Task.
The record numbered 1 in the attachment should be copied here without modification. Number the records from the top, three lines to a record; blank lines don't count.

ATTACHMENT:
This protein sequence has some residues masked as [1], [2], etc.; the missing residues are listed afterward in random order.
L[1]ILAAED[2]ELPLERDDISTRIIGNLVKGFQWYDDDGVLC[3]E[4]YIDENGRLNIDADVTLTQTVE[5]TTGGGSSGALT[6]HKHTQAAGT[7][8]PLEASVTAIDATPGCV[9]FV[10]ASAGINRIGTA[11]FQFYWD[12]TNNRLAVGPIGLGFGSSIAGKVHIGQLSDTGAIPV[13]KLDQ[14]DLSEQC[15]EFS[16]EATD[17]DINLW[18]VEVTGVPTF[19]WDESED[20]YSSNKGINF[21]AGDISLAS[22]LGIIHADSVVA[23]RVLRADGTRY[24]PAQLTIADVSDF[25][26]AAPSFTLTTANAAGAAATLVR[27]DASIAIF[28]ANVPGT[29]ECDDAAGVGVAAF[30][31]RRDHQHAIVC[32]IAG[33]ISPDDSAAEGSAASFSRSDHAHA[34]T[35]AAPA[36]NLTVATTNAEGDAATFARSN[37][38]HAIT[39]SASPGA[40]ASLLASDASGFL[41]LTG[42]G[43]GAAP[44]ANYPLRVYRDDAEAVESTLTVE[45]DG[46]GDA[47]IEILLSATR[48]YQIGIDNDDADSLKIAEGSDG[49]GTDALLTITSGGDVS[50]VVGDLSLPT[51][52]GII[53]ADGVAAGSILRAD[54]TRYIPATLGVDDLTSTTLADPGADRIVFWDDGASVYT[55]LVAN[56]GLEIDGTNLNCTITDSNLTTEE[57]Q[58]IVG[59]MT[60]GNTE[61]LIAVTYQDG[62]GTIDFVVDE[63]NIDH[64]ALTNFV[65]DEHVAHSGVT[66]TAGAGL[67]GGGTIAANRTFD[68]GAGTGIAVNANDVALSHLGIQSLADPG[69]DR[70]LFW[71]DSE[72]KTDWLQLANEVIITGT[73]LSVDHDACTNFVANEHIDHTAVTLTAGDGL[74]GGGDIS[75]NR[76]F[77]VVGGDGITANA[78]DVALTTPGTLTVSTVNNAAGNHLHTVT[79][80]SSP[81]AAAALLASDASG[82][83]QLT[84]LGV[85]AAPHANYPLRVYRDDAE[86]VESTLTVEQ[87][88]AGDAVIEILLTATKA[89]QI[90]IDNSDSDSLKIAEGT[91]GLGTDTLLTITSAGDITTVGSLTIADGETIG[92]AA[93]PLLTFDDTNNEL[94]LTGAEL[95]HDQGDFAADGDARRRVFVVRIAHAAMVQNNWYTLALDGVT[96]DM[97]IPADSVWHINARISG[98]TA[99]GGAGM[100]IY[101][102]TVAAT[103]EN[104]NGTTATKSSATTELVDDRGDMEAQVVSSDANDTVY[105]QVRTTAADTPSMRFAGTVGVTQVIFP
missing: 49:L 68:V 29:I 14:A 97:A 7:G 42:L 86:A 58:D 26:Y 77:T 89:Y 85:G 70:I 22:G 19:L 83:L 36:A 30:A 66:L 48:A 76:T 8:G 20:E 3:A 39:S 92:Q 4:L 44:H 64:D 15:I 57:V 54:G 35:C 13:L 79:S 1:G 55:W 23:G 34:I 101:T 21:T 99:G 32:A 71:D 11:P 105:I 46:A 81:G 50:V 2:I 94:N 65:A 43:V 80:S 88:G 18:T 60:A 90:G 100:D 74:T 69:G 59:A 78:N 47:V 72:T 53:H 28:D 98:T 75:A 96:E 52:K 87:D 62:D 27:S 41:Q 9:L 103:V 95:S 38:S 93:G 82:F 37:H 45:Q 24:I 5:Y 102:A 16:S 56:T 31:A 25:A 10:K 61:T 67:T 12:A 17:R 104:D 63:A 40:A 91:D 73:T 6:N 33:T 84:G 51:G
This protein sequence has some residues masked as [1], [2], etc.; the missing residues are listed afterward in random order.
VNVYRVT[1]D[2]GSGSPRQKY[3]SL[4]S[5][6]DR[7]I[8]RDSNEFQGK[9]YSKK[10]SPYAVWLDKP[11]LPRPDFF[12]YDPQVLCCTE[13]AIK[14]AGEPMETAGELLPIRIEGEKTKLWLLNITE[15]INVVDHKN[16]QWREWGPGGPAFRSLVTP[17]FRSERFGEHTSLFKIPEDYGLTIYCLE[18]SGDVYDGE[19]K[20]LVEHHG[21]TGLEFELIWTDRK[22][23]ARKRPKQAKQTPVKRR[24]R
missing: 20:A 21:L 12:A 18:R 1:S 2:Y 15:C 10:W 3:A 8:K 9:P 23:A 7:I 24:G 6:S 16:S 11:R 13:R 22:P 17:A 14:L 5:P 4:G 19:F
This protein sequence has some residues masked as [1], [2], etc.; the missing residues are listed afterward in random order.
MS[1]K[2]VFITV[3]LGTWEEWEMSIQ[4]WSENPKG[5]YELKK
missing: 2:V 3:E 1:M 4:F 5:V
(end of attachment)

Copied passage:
This protein sequence has some residues masked as [1], [2], etc.; the missing residues are listed afterward in random order.
L[1]ILAAED[2]ELPLERDDISTRIIGNLVKGFQWYDDDGVLC[3]E[4]YIDENGRLNIDADVTLTQTVE[5]TTGGGSSGALT[6]HKHTQAAGT[7][8]PLEASVTAIDATPGCV[9]FV[10]ASAGINRIGTA[11]FQFYWD[12]TNNRLAVGPIGLGFGSSIAGKVHIGQLSDTGAIPV[13]KLDQ[14]DLSEQC[15]EFS[16]EATD[17]DINLW[18]VEVTGVPTF[19]WDESED[20]YSSNKGINF[21]AGDISLAS[22]LGIIHADSVVA[23]RVLRADGTRY[24]PAQLTIADVSDF[25][26]AAPSFTLTTANAAGAAATLVR[27]DASIAIF[28]ANVPGT[29]ECDDAAGVGVAAF[30][31]RRDHQHAIVC[32]IAG[33]ISPDDSAAEGSAASFSRSDHAHA[34]T[35]AAPA[36]NLTVATTNAEGDAATFARSN[37][38]HAIT[39]SASPGA[40]ASLLASDASGFL[41]LTG[42]G[43]GAAP[44]ANYPLRVYRDDAEAVESTLTVE[45]DG[46]GDA[47]IEILLSATR[48]YQIGIDNDDADSLKIAEGSDG[49]GTDALLTITSGGDVS[50]VVGDLSLPT[51][52]GII[53]ADGVAAGSILRAD[54]TRYIPATLGVDDLTSTTLADPGADRIVFWDDGASVYT[55]LVAN[56]GLEIDGTNLNCTITDSNLTTEE[57]Q[58]IVG[59]MT[60]GNTE[61]LIAVTYQDG[62]GTIDFVVDE[63]NIDH[64]ALTNFV[65]DEHVAHSGVT[66]TAGAGL[67]GGGTIAANRTFD[68]GAGTGIAVNANDVALSHLGIQSLADPG[69]DR[70]LFW[71]DSE[72]KTDWLQLANEVIITGT[73]LSVDHDACTNFVANEHIDHTAVTLTAGDGL[74]GGGDIS[75]NR[76]F[77]VVGGDGITANA[78]DVALTTPGTLTVSTVNNAAGNHLHTVT[79][80]SSP[81]AAAALLASDASG[82][83]QLT[84]LGV[85]AAPHANYPLRVYRDDAE[86]VESTLTVEQ[87][88]AGDAVIEILLTATKA[89]QI[90]IDNSDSDSLKIAEGT[91]GLGTDTLLTITSAGDITTVGSLTIADGETIG[92]AA[93]PLLTFDDTNNEL[94]LTGAEL[95]HDQGDFAADGDARRRVFVVRIAHAAMVQNNWYTLALDGVT[96]DM[97]IPADSVWHINARISG[98]TA[99]GGAGM[100]IY[101][102]TVAAT[103]EN[104]NGTTATKSSATTELVDDRGDMEAQVVSSDANDTVY[105]QVRTTAADTPSMRFAGTVGVTQVIFP
missing: 49:L 68:V 29:I 14:A 97:A 7:G 42:L 86:A 58:D 26:Y 77:T 89:Y 85:G 70:I 22:G 19:L 83:L 36:A 30:A 66:L 48:A 76:T 8:G 20:E 3:A 39:S 92:Q 4:L 44:H 64:D 15:I 57:V 54:G 35:C 13:L 79:S 1:G 55:W 23:G 34:I 101:T 21:T 99:G 32:A 71:D 11:P 105:I 46:A 81:G 50:V 2:I 94:N 65:A 43:V 80:S 88:G 18:T 60:A 90:G 100:D 74:T 69:G 59:A 78:N 47:V 72:T 53:H 28:D 98:T 75:A 96:E 52:K 87:D 62:D 27:S 41:Q 9:L 103:V 95:S 38:S 93:G 82:F 37:H 45:Q 24:I 5:Y 102:A 16:S 56:T 31:A 25:A 10:K 61:T 67:T 12:A 17:R 104:D 63:A 40:A 91:D 73:T 6:N 33:T 84:G 51:G